The EU is preparing to ban the union of German Siemens and France's Alstom on Wednesday, despite pressure from Berlin and Paris, which hoped to create a European rail champion against the Chinese competition.
European Commissioner for Competition Margrethe Vestager is due to veto the proposed merger, announced with great fanfare in September 2017, three sources in Brussels and a French government source told AFP.
The Danish Commissioner has repeatedly expressed concern about the effects of this merger. It would reduce the number of rival industrialists in the Union, which could raise the prices of trains and consumption tickets.
The EU executive has not confirmed the announcement of a ban.
Unusually, the President of the Commission, Jean-Claude Juncker, defended on Tuesday in a speech in Brussels the European competition policy. It had been heavily attacked in recent weeks by the French and German governments, as well as by the industrialists of these two countries.
"We will always allow fair competition for business and ultimately for consumers … We will never do politics or favoritism when it comes to ensuring a level playing field," Luxembourger said.
Formerly praised by French President Emmanuel Macron for his intransigence with GAFA, Vestager became the target of more or less direct attacks from Paris and Berlin.
– "Gift to China" –
The two capitals, as well as industrialists, fear competition from CRRC, the world's leading railway company, due to the merger of two state-controlled Beijing companies.
The CRRC manufactures 200 high-speed trains each year, and Siemens-Alstom 35 recently noted France's Finance Minister Bruno Le Maire.
On Tuesday, a French government source said that the expected Brussels veto was "symptomatic of a certain ideology of the Commission that goes against European interests," lamenting an interpretation of the "extremely strict" rules by Brussels. .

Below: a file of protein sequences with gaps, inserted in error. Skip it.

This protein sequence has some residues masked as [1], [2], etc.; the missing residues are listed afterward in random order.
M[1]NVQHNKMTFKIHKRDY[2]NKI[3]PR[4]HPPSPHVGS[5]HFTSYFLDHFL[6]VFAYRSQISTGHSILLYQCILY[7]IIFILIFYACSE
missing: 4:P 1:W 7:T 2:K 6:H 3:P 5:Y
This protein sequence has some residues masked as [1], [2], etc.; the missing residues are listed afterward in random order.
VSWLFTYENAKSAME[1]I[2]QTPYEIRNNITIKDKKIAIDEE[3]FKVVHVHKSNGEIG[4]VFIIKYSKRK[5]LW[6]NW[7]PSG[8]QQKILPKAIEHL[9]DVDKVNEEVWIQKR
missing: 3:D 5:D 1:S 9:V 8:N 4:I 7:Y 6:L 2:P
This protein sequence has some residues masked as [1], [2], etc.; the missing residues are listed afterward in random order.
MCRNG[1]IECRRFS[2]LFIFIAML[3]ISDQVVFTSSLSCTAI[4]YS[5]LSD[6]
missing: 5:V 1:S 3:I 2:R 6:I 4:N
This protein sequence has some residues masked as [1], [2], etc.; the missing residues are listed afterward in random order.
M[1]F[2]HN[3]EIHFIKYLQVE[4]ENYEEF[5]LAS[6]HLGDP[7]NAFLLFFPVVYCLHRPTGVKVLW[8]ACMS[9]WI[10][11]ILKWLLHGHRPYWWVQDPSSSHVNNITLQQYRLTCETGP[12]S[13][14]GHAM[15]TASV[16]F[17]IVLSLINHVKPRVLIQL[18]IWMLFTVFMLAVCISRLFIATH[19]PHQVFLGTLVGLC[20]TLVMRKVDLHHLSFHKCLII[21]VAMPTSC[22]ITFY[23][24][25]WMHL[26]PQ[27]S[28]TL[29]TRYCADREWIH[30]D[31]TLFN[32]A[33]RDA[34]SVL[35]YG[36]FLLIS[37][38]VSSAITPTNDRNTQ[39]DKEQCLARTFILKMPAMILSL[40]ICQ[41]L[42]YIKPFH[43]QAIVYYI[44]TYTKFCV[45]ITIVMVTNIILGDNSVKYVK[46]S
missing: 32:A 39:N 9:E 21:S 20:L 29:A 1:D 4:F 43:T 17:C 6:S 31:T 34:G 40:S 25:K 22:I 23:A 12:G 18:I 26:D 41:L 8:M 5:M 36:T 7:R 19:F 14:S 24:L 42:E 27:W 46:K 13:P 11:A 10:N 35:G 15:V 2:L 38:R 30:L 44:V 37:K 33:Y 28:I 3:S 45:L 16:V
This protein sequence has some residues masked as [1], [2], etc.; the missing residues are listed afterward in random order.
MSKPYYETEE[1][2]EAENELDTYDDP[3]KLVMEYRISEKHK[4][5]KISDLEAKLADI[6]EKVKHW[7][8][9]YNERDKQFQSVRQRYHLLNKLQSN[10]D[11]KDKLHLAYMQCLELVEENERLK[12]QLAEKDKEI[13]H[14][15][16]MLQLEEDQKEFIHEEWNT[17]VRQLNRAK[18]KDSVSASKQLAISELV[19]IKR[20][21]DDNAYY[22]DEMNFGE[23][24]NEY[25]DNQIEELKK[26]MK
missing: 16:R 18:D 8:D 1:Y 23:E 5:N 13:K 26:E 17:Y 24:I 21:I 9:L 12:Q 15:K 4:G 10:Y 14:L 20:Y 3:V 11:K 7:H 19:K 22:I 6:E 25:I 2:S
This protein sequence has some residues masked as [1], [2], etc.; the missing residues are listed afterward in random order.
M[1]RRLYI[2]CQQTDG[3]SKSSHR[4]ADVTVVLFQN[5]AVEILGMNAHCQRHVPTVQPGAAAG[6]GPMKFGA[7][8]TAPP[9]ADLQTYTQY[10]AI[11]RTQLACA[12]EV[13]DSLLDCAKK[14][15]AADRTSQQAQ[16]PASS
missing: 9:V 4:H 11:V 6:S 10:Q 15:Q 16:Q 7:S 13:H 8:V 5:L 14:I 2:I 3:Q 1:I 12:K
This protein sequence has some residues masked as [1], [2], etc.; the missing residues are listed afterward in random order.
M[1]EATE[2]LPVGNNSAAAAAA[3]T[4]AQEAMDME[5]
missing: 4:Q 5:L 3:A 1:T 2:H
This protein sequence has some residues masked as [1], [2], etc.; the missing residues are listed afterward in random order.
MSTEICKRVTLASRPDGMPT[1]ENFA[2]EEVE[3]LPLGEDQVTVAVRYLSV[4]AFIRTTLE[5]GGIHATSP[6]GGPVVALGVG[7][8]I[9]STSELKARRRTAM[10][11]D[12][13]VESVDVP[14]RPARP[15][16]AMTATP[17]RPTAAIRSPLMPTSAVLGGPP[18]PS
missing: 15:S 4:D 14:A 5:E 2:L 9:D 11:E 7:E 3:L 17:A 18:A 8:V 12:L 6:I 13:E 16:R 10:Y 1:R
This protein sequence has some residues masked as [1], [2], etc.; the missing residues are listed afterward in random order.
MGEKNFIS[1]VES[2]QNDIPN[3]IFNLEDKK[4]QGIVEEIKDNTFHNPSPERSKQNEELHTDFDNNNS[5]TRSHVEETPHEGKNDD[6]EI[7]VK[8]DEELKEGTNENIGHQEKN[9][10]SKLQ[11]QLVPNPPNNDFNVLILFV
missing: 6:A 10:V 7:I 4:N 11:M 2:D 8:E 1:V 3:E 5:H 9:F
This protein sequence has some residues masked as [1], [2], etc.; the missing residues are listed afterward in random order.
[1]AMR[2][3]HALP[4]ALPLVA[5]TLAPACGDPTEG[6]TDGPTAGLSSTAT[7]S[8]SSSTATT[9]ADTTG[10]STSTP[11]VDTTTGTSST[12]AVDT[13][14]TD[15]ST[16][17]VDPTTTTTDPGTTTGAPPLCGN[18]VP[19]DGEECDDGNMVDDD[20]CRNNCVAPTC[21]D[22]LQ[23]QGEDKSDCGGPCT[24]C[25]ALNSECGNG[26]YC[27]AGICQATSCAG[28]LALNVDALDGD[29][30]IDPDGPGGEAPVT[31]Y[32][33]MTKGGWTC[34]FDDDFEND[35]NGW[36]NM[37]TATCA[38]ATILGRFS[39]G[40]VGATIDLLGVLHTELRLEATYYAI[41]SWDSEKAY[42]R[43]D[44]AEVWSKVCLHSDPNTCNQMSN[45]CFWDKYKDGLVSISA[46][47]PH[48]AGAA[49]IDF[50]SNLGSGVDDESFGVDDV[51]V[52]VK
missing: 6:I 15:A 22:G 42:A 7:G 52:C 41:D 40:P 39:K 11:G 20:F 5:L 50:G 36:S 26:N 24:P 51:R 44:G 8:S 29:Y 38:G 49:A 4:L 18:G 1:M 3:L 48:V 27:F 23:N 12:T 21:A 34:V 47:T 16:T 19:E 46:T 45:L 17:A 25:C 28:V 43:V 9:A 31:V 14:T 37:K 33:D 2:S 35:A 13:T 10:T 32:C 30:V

According to this source, this refusal is "a gift to China" that sees the opening of the European market, while protecting itself with high subsidies and that its market is "extremely closed today".
On the same day, German Economy Minister Peter Altmaier also advocated a policy that favored groupings on a European scale, to create groups capable of playing "equal" on the international scene and a revision of the law. competition law.
"There are no areas such as aviation, railways, banks where you have to take the world market as a reference and not as European?" He said.
Also on Tuesday, the president of the French employers' federation (Medef), Geoffroy Roux de Bezieux, also considered the formation of European champions "indispensable".
A week earlier, Siemens boss Joe Kaeser had beaten the "retrograde technocrats" in Brussels.
The two groups, French and German, tried to soften the European Commission through compensatory measures, selling certain activities. In vain, they prepared for this veto.
Alstom and Siemens Mobility will leave "every one of theirs" in case they hinder their approach, Alstom CEO Henri Poupart-Lafarge, French daily Figaro, said on Wednesday.
Siemens, on the other hand, hinted that in case of refusal, it does not exclude an IPO from its profitable subsidiary Mobility.
The ban on the merger should make the Belgian and French trade unions alstom happy. They reiterated during a meeting with Mrs. Vestager in Paris on January 21 last their opposition to the project, fearing major job cuts.